A large part of that is the footnote that Nick tacks onto the show’s timeline: Before The Kiss, before he reunited with Caroline, before “Wedding,” even, Nick fell for Jess. It happened the moment she walked through the door, a minor retcon that officially explaining a season-and-a-half of squirrely Miller behavior. That reveal is a sweetness that pairs well with the madhouse energy swirling around it—a blend that’s then cut with Caroline’s sour prophecy: “Jess, you’re the girlfriend now, and one day you’re going to be the ex.” Part of enjoying what New Girl has done with Nick and Jess this season is accepting that the show could break them up just as quickly as they came together.

I wasn’t as down on season three’s opening passages as other critics and other viewers (the grades on those reviews certainly bear that out), but I think whatever experimentation was going on behind the scenes was worth it for the hot streak the show has been on since “Thanksgiving.” Some of those episodes depended on the actors YELLING THE JOKES AT THE TOP OF THEIR LUNGS, something I wasn’t particularly sensitive to—but if yelling wasn’t in the show’s vocabulary, it wouldn’t have turned out “Exes.” Because if you want to make some farce, you gotta yell. The door-slamming potential has always been there in the show’s sexual tensions—it just had to try (and, admittedly, fall short a few times) its hand at getting big and loud before trying an episode like tonight’s. Sometimes—but not always—preparation pays off.


Stray observations:

  • “Who’s that girl?”: This week in New Girl pseudonyms and alter egos: Julius Pepperwood and Theodore K. Mullins, you have met your match, and his name is (improbably) Frank Skabopolis. (Frank even sounds like Theodore when Winston tries the identity on for size.) The most important part of the fake name is the conviction with which everyone—especially Coach’s date—says it.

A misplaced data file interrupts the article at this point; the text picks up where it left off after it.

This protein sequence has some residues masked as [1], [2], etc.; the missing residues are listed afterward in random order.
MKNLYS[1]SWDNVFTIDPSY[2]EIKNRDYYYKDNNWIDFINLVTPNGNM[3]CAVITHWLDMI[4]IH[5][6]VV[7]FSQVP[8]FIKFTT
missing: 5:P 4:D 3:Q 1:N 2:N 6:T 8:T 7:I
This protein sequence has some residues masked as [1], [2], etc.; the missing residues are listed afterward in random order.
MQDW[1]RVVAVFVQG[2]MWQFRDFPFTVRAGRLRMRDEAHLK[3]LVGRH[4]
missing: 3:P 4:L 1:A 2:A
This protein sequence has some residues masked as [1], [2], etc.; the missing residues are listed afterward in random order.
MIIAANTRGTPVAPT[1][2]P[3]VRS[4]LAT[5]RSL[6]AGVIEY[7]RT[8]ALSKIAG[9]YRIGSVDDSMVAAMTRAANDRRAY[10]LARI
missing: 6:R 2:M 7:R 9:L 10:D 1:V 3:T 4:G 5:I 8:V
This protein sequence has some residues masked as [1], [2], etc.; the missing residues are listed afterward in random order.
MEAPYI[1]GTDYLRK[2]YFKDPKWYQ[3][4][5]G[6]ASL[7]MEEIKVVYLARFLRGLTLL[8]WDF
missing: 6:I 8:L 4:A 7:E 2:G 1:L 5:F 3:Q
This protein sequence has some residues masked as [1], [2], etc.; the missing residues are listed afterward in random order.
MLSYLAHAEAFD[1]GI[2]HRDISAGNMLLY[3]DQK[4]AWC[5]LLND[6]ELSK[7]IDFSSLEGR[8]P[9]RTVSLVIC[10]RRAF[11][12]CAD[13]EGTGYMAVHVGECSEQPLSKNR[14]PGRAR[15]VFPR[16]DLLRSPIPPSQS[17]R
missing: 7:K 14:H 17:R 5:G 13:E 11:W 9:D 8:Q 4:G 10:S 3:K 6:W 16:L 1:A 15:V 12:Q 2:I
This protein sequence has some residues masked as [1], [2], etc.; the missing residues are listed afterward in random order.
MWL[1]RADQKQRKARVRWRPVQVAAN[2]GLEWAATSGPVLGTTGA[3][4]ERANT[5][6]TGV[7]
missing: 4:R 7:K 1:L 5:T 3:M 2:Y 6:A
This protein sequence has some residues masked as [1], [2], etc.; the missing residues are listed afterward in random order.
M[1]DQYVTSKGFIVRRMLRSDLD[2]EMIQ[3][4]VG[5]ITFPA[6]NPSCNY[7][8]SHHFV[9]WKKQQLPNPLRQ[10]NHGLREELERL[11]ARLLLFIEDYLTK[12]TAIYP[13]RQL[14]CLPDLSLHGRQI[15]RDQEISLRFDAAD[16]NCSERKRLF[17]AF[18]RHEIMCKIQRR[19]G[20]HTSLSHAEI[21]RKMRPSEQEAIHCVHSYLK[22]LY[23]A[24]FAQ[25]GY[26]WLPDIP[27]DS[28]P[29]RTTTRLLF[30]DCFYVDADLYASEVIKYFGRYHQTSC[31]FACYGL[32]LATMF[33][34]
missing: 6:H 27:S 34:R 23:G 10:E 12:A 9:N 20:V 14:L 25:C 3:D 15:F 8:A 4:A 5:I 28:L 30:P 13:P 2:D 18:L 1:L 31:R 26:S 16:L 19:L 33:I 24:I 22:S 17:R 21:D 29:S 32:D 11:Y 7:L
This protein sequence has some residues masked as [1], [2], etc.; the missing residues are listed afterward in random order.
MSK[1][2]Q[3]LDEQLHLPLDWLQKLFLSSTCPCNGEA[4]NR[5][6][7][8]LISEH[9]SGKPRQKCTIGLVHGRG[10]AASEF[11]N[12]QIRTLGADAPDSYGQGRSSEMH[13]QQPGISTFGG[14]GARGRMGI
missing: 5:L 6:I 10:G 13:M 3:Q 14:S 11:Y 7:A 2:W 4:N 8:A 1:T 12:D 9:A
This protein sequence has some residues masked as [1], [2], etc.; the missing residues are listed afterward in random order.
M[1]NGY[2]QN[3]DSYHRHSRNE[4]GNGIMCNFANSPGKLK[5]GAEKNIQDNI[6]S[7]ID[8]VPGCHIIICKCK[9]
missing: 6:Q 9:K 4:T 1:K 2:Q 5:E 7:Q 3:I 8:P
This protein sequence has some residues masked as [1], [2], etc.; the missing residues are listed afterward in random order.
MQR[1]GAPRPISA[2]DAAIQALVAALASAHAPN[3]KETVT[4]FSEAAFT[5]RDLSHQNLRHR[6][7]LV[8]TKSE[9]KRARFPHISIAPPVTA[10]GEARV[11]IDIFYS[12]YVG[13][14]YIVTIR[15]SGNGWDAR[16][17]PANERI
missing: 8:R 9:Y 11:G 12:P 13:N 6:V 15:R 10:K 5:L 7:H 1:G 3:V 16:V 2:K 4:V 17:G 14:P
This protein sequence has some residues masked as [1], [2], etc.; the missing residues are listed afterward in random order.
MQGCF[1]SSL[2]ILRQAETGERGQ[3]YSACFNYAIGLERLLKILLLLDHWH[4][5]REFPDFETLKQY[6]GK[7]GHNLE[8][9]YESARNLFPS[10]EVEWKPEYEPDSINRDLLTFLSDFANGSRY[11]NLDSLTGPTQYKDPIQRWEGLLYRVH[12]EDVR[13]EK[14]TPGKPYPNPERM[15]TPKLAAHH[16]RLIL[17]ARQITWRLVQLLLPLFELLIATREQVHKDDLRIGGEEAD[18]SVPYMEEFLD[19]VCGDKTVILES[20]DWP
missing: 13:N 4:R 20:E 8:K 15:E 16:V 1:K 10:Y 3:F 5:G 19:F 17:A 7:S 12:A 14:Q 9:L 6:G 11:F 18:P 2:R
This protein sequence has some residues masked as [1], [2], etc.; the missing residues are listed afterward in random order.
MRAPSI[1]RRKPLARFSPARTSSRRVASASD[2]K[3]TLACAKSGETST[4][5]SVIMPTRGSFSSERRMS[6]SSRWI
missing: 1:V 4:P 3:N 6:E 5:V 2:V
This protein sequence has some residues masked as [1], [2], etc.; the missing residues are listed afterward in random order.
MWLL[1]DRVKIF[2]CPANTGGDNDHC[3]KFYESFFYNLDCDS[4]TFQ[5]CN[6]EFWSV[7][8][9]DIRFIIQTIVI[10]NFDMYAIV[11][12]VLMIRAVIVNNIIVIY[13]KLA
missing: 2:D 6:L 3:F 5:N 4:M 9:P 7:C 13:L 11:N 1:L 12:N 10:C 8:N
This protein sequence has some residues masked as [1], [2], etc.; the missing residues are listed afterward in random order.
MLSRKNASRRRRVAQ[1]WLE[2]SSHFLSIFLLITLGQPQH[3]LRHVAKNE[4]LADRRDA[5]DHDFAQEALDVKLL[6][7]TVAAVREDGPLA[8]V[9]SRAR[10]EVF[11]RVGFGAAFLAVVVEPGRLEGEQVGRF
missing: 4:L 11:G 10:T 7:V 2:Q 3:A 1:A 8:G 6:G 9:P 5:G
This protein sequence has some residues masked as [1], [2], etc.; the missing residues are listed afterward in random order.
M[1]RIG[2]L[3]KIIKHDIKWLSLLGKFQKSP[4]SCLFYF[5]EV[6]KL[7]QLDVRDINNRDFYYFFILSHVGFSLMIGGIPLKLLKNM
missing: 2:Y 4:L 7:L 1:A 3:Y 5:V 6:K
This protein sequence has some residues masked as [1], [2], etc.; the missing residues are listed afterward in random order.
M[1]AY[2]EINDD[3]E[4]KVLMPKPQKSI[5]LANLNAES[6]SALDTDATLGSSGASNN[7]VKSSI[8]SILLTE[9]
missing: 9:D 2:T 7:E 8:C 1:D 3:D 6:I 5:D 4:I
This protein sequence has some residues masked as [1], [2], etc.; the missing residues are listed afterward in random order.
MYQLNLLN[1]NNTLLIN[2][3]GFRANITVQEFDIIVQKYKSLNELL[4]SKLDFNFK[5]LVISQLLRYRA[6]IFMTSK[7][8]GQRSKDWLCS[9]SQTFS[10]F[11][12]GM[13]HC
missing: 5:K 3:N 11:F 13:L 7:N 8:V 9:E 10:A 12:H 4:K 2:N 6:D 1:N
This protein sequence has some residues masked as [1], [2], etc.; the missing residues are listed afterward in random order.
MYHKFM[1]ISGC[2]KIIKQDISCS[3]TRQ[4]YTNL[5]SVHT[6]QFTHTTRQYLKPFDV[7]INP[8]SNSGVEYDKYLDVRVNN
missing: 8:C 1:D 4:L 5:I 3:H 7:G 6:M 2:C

• My fixation on the structure of “Exes” gives Mary Elizabeth Ellis and Adam Brody—playing the former girlfriend and boyfriend of Nick and Jess, respectively—short shrift, but each fulfills their duties ably. (Or maybe I gave them short shrift because neither of them is Prince.) Caroline and Berkley (the latter presumably named for New Girl writer Berkley Johnson) are here to serve the narrative more than anything, so there’s not much space for the performances to make an impression. Ellis makes off with a couple of scenes, especially when she digs into Caroline’s (totally justified) malice. As such, I’m choosing to believe that “I’m not from Milwaukee” is not a retort to Nick’s forgetfulness, but rather the reveal that she’s been lying about her hometown this entire time.
  • Great, subtle work from Lamorne Morris all over this episode: Notice that he takes both of the sub coupons after being lured to Schmidt’s lofts, then check out the face he makes in response to “You stay in the guest room with Bertie doing whatever the hell it is you’re doing.” (Also great: “It’s me, Bertie!”)
  • Jess can’t let the possibility of running into Caroline ruin her farmers’ market game: “Strolling around, chatting with vendors—it’s so nice. I feel like Don Corleone.”
  • Entrances and exits can be funny: “Men don’t talk to women they’ve dated unless they want sex or they’re Winston.” Enter Winston: “I also want sex.”
  • As nutty as things get this episode, Jess manages to put it all into perspective: “This is the worst thing that’s ever happened to me. I’ve led a very fortunate life.”